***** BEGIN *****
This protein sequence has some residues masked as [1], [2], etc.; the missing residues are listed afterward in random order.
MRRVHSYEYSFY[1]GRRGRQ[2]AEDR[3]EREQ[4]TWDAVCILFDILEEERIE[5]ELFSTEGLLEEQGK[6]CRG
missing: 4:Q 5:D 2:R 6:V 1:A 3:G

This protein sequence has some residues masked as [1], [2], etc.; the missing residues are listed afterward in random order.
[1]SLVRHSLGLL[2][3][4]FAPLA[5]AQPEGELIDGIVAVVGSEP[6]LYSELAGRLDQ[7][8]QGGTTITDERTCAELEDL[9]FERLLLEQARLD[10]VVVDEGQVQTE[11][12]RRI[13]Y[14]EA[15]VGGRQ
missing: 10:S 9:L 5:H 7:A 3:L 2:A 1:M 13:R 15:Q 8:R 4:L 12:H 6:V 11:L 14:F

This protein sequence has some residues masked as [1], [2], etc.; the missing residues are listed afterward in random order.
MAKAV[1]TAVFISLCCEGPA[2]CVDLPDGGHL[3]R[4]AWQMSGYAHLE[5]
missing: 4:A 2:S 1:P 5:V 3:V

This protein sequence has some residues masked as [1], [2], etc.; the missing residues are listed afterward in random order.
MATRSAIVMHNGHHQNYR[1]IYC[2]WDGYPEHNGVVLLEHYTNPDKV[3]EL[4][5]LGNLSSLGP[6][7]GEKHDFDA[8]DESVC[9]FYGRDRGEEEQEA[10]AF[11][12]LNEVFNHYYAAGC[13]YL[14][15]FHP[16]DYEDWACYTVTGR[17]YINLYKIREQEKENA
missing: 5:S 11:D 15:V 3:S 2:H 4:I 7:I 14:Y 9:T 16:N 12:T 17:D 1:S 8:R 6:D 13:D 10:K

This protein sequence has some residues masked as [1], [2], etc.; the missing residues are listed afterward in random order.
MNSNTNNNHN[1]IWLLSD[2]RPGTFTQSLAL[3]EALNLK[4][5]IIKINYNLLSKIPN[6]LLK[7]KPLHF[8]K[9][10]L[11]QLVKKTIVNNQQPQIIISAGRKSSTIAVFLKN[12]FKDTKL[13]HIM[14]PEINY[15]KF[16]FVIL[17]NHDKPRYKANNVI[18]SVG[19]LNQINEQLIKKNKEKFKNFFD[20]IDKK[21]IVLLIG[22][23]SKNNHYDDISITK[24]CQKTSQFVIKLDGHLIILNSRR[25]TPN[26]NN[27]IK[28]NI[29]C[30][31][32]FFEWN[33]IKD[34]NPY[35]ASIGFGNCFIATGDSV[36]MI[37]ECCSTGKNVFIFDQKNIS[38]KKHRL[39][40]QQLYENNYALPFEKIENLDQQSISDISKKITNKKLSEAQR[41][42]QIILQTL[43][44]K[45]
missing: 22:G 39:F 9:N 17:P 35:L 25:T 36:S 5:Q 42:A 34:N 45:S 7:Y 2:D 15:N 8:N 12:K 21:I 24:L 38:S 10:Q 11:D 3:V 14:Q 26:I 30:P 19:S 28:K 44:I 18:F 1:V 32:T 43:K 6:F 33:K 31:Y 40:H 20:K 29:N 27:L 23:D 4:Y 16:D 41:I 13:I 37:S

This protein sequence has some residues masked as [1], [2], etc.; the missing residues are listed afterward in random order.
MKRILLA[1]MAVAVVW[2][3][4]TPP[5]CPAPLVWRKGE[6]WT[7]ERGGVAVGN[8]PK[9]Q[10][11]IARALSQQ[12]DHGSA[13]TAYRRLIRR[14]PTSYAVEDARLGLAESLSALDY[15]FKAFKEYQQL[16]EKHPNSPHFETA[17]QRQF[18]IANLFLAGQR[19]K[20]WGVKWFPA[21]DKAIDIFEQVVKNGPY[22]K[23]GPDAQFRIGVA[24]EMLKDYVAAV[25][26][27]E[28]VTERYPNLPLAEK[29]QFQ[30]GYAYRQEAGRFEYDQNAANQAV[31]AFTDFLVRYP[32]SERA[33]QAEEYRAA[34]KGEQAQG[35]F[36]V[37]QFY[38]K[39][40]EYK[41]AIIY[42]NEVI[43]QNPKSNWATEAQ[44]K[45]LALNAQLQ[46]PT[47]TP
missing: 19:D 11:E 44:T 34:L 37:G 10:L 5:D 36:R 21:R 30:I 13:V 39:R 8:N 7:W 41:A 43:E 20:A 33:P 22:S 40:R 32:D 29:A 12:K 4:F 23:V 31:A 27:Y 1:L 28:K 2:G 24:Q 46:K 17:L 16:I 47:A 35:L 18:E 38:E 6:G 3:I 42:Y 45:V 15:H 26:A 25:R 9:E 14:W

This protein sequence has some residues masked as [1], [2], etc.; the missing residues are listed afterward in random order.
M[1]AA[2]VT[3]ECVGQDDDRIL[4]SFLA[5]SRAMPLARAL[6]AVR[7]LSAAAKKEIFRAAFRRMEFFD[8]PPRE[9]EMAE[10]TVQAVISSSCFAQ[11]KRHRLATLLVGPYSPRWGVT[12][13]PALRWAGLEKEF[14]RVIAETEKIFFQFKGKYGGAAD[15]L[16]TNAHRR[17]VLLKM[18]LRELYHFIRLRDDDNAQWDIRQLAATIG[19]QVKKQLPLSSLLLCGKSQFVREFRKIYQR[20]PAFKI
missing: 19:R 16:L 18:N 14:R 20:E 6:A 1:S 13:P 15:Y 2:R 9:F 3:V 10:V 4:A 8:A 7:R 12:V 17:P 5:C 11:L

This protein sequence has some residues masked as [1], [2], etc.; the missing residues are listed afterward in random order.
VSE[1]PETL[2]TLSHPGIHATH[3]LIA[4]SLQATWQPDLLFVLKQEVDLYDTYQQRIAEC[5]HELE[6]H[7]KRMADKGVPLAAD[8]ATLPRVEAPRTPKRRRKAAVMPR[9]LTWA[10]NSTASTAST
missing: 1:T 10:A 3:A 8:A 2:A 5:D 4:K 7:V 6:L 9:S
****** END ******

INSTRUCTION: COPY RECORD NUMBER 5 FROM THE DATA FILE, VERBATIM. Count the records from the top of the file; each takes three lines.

This protein sequence has some residues masked as [1], [2], etc.; the missing residues are listed afterward in random order.
MNSNTNNNHN[1]IWLLSD[2]RPGTFTQSLAL[3]EALNLK[4][5]IIKINYNLLSKIPN[6]LLK[7]KPLHF[8]K[9][10]L[11]QLVKKTIVNNQQPQIIISAGRKSSTIAVFLKN[12]FKDTKL[13]HIM[14]PEINY[15]KF[16]FVIL[17]NHDKPRYKANNVI[18]SVG[19]LNQINEQLIKKNKEKFKNFFD[20]IDKK[21]IVLLIG[22][23]SKNNHYDDISITK[24]CQKTSQFVIKLDGHLIILNSRR[25]TPN[26]NN[27]IK[28]NI[29]C[30][31][32]FFEWN[33]IKD[34]NPY[35]ASIGFGNCFIATGDSV[36]MI[37]ECCSTGKNVFIFDQKNIS[38]KKHRL[39][40]QQLYENNYALPFEKIENLDQQSISDISKKITNKKLSEAQR[41][42]QIILQTL[43][44]K[45]
missing: 22:G 39:F 9:N 17:P 35:L 25:T 36:S 5:Q 42:A 34:N 45:S 7:Y 2:D 15:N 8:N 12:K 21:I 24:L 38:S 10:Q 11:D 3:V 14:Q 26:I 30:P 19:S 28:K 44:I 18:F 1:V 32:T 43:K 6:F 33:K 31:Y 40:H 20:K 29:N 27:L 23:D 4:Y 16:D 41:I 13:I 37:S